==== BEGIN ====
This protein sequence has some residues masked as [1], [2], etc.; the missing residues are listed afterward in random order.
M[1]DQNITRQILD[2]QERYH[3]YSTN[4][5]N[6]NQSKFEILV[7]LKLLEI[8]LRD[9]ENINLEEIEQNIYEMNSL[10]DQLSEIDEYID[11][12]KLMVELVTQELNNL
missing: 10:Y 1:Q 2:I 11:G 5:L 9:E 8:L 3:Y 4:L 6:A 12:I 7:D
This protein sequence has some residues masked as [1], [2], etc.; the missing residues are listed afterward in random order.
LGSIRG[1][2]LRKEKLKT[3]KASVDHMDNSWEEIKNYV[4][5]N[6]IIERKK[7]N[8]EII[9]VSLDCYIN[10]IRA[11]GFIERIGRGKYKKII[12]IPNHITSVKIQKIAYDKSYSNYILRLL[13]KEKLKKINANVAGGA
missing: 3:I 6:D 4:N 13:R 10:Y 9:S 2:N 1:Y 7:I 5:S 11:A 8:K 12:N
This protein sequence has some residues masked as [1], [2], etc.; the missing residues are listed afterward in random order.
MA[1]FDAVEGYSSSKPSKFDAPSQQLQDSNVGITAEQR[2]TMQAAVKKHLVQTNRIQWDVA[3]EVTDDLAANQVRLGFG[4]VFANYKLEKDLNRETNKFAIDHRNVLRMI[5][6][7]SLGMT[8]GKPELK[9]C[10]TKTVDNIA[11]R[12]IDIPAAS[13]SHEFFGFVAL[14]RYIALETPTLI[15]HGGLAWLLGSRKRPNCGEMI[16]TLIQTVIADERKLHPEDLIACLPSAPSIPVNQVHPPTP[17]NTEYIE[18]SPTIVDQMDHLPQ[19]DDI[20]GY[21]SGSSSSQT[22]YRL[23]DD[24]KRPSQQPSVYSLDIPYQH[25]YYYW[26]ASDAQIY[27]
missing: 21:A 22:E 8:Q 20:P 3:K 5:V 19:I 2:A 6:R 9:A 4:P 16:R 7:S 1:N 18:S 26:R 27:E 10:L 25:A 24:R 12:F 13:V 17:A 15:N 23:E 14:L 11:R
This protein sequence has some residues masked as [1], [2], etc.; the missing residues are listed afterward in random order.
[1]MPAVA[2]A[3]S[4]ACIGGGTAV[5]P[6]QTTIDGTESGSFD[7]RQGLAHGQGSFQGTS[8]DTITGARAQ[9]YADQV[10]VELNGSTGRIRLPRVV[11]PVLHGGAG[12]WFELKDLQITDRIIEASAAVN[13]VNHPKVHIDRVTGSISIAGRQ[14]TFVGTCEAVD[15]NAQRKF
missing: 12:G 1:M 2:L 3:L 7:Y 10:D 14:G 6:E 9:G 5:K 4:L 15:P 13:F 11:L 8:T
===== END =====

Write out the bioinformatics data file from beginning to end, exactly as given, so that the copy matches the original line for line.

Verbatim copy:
This protein sequence has some residues masked as [1], [2], etc.; the missing residues are listed afterward in random order.
M[1]DQNITRQILD[2]QERYH[3]YSTN[4][5]N[6]NQSKFEILV[7]LKLLEI[8]LRD[9]ENINLEEIEQNIYEMNSL[10]DQLSEIDEYID[11][12]KLMVELVTQELNNL
missing: 10:Y 1:Q 2:I 11:G 5:L 9:E 8:L 3:Y 4:L 6:A 12:I 7:D
This protein sequence has some residues masked as [1], [2], etc.; the missing residues are listed afterward in random order.
LGSIRG[1][2]LRKEKLKT[3]KASVDHMDNSWEEIKNYV[4][5]N[6]IIERKK[7]N[8]EII[9]VSLDCYIN[10]IRA[11]GFIERIGRGKYKKII[12]IPNHITSVKIQKIAYDKSYSNYILRLL[13]KEKLKKINANVAGGA
missing: 3:I 6:D 4:N 13:R 10:Y 9:S 2:N 1:Y 7:I 5:S 11:A 8:K 12:N
This protein sequence has some residues masked as [1], [2], etc.; the missing residues are listed afterward in random order.
MA[1]FDAVEGYSSSKPSKFDAPSQQLQDSNVGITAEQR[2]TMQAAVKKHLVQTNRIQWDVA[3]EVTDDLAANQVRLGFG[4]VFANYKLEKDLNRETNKFAIDHRNVLRMI[5][6][7]SLGMT[8]GKPELK[9]C[10]TKTVDNIA[11]R[12]IDIPAAS[13]SHEFFGFVAL[14]RYIALETPTLI[15]HGGLAWLLGSRKRPNCGEMI[16]TLIQTVIADERKLHPEDLIACLPSAPSIPVNQVHPPTP[17]NTEYIE[18]SPTIVDQMDHLPQ[19]DDI[20]GY[21]SGSSSSQT[22]YRL[23]DD[24]KRPSQQPSVYSLDIPYQH[25]YYYW[26]ASDAQIY[27]
missing: 21:A 22:E 8:Q 20:P 3:K 5:V 19:I 2:A 6:R 9:A 4:P 16:R 7:S 1:N 18:S 26:R 27:E 10:L 25:A 24:R 12:F 13:V 17:A 15:N 23:E 14:L 11:R
This protein sequence has some residues masked as [1], [2], etc.; the missing residues are listed afterward in random order.
[1]MPAVA[2]A[3]S[4]ACIGGGTAV[5]P[6]QTTIDGTESGSFD[7]RQGLAHGQGSFQGTS[8]DTITGARAQ[9]YADQV[10]VELNGSTGRIRLPRVV[11]PVLHGGAG[12]WFELKDLQITDRIIEASAAVN[13]VNHPKVHIDRVTGSISIAGRQ[14]TFVGTCEAVD[15]NAQRKF
missing: 12:G 1:M 2:L 3:L 7:Y 10:D 14:G 6:E 9:G 5:K 4:L 15:P 13:F 11:L 8:T